Let Europe export only the practices we are proud of
by Joan Marc Simon
Waste incineration does not belong with the circular economy, and is not a best practice to export.
When I travel outside Europe I’m happy to see the positive image that our little continent projects in terms of producing quality products and establishing progressive environmental legislation. Of course, that doesn’t mean that Europe is a perfect model, and we are well aware of our own contradictions: the way European countries export their waste to other regions without taking into account the impact it will have, or the double standards applied by certain European companies when they operate abroad, are just some of them.
Every coin has two sides, and when going abroad we want to make sure we are showing the best one to the world. However, when it comes to resource management the European Union and the European companies haven’t always been exporting the best practices. On the contrary, Europe has sometimes exported technologies and systems that, although lucrative for European companies, would not necessarily help improve the situation abroad – when they did not make it worse.
Currently many countries are taking inspiration from the Circular Economy model that we are developing in Europe, and this is good news. Europe has many good practices to share, provided that it ensures that any new system it exports is adapted to the local circumstances. However, at Zero Waste Europe we are concerned about how, in the name of Circular Economy, some cities and countries are looking at technologies that do not actually belong to it.
Concretely, in the case of Latin America, cities such as Buenos Aires, Montevideo, México DF or Rio de Janeiro are considering building incinerators to burn their waste, while delegations of European cities are promoting this technology in the subcontinent. This is why as Zero Waste Europe we are publishing our position and recommendation (in Spanish), to raise awareness among policy-makers in Latin-America about the drawbacks of incineration, and we are sending letters to invite European cities such as Stockholm to stop promoting such an unfit technology.
Any waste management system needs to be designed taking into account local conditions, and for a number of reasons, that we detail in the paper, starting a plan with an incinerator is never a good idea. Europe has great examples of optimised separate collection, deposit and refund systems, extended producer responsibility, and pay-as-you-throw schemes which are flexible, cheaper, scalable and a lot more suitable for the current Latin American context. Despite they may not be as lucrative as selling big infrastructures such as incinerators, these are the tools we are using in Europe to move towards a true Circular Economy, and we believe they might equally benefit other contexts. On the contrary, European incinerators are not helping, and in many cases they are actually slowing down the shift towards a Circular Economy.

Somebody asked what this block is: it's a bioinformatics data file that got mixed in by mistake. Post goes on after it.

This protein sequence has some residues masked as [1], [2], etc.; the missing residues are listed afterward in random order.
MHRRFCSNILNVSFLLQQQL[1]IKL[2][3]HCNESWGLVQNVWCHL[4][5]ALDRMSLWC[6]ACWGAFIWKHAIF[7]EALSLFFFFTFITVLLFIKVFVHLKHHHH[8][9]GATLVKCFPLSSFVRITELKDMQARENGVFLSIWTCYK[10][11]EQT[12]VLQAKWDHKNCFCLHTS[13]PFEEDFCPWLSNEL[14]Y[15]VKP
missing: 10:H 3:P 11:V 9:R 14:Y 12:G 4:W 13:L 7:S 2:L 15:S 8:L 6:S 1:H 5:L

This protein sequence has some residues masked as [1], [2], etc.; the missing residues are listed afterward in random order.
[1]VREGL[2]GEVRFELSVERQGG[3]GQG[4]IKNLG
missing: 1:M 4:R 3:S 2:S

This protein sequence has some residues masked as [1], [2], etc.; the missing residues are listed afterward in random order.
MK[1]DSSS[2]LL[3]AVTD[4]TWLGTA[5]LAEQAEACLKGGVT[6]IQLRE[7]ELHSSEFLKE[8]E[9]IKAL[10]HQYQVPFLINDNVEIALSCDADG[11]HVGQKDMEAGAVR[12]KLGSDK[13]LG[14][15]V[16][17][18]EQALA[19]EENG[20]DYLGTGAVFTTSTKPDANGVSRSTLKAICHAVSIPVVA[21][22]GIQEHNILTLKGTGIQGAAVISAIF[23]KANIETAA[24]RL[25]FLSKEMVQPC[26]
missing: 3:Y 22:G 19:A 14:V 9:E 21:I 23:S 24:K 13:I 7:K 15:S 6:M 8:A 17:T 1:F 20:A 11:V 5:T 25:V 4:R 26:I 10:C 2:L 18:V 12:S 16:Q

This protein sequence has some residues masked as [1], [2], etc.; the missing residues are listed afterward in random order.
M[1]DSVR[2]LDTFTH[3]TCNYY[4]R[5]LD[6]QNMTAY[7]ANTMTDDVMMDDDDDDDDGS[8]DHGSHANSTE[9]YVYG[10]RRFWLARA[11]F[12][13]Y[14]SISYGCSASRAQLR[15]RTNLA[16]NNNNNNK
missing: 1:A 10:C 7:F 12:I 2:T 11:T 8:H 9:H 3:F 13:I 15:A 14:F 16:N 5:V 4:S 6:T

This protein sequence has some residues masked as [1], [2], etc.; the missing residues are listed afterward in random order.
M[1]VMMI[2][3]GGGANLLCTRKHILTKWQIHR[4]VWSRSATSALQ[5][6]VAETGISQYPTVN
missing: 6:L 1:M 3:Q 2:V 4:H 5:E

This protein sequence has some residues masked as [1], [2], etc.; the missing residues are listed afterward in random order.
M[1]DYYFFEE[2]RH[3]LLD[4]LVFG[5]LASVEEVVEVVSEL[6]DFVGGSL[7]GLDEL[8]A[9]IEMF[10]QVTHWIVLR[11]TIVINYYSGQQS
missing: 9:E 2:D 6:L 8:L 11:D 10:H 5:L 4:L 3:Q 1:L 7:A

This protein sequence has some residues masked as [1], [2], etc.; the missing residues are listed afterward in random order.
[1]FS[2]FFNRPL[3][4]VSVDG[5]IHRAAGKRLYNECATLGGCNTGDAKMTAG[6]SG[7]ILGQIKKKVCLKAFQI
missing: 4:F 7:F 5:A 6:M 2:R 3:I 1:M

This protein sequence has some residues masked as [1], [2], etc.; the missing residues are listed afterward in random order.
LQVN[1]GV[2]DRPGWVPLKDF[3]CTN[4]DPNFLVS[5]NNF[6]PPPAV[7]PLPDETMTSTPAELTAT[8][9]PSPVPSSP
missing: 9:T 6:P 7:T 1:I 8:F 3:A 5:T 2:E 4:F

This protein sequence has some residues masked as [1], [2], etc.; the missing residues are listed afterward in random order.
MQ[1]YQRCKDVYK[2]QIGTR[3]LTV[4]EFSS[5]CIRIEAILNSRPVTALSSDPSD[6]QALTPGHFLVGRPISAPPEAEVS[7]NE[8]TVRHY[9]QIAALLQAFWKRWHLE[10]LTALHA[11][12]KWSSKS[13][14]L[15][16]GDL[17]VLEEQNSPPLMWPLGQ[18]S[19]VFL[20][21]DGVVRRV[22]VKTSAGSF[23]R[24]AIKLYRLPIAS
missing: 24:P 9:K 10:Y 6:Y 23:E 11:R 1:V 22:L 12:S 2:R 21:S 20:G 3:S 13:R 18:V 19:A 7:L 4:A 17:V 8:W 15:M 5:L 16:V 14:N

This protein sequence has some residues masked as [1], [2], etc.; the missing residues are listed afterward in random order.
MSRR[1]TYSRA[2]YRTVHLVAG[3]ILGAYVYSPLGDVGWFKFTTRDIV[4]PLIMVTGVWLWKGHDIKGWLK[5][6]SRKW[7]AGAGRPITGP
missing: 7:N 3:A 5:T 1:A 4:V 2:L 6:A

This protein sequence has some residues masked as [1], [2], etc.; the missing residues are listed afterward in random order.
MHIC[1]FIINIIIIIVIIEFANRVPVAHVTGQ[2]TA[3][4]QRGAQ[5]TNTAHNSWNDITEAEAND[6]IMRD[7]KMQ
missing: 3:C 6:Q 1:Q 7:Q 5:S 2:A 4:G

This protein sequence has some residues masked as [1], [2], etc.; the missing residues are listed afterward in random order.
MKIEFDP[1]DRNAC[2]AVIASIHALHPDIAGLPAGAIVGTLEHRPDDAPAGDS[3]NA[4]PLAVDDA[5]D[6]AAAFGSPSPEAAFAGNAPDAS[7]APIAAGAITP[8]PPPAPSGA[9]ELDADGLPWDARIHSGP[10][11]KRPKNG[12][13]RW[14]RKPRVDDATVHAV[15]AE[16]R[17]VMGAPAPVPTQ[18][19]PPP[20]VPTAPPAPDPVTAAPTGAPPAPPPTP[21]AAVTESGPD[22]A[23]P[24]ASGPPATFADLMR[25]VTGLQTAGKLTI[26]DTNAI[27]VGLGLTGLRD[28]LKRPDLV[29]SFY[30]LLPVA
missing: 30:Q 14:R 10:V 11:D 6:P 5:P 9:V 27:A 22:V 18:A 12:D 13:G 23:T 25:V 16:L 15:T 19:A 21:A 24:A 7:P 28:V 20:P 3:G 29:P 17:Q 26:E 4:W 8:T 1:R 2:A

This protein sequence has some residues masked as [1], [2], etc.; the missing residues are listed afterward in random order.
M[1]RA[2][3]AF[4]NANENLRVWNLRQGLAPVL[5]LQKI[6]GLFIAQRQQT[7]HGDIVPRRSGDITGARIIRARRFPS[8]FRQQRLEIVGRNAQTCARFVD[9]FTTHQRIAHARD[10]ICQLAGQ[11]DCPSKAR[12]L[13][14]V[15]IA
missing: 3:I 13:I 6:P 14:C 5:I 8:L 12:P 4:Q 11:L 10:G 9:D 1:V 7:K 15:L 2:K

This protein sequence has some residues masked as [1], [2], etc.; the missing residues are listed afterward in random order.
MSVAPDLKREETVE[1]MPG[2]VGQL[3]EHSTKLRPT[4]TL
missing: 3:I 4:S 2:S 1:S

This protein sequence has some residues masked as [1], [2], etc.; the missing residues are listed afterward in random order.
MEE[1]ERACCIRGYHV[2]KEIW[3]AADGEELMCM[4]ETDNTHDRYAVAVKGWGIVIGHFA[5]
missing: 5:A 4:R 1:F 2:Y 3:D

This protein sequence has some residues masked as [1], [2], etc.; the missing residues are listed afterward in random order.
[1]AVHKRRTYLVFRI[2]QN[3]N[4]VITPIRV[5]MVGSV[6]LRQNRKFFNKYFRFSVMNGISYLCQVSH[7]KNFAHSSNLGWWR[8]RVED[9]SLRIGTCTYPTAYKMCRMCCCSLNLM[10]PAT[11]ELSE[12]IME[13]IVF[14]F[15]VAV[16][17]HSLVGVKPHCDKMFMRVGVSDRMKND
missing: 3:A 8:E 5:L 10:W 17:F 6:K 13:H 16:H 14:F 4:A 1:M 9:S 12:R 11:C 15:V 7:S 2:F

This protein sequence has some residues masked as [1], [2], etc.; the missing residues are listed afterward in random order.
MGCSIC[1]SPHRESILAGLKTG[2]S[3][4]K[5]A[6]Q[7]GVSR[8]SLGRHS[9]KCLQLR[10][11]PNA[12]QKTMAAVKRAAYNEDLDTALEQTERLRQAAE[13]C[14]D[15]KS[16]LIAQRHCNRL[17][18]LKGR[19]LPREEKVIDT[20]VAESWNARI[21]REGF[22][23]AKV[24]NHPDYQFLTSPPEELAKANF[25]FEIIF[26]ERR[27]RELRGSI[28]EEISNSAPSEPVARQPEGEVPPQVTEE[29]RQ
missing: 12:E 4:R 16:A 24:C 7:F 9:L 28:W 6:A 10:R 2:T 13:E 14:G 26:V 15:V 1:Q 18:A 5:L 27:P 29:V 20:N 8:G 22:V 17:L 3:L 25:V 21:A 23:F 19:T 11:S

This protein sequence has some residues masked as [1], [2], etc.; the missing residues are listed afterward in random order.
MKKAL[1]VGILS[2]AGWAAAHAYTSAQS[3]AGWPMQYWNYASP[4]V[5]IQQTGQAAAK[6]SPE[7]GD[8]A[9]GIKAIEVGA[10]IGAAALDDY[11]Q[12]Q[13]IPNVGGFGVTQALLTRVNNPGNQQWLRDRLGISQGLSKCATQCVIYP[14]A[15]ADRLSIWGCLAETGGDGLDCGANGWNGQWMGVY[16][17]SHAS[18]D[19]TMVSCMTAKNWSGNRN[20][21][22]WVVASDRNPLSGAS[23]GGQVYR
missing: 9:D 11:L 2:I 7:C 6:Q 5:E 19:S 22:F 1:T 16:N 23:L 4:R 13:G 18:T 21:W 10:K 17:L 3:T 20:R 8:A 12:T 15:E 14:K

To build together a more sustainable society, let’s make sure we share the best we have, and not what we want to get rid of.
- Zero Waste Europe’s statement on incineration in Europe and Latin America
- Zero Waste Europe’s letter to the Vice-Mayor of Stockholm
- “Deliver or pay”, or how waste incineration causes recycling to slow down
- 9 reasons why we better move away from waste-to-energy, and embrace zero waste instead
- The Nordics addiction to incineration fuels the controversy on renewable energy
- Copenhagen goes all in on incineration, and it’s a costly mistake
- Sweden’s recycling (d)evolution
Europe has great examples of optimised separate collection, deposit and refund systems, extended producer responsibility, and pay-as-you-throw schemes which are flexible, cheaper, scalable and a lot more suitable for the current Latin American context. On the contrary, incinerators may slow down the shift towards a Circular Economy.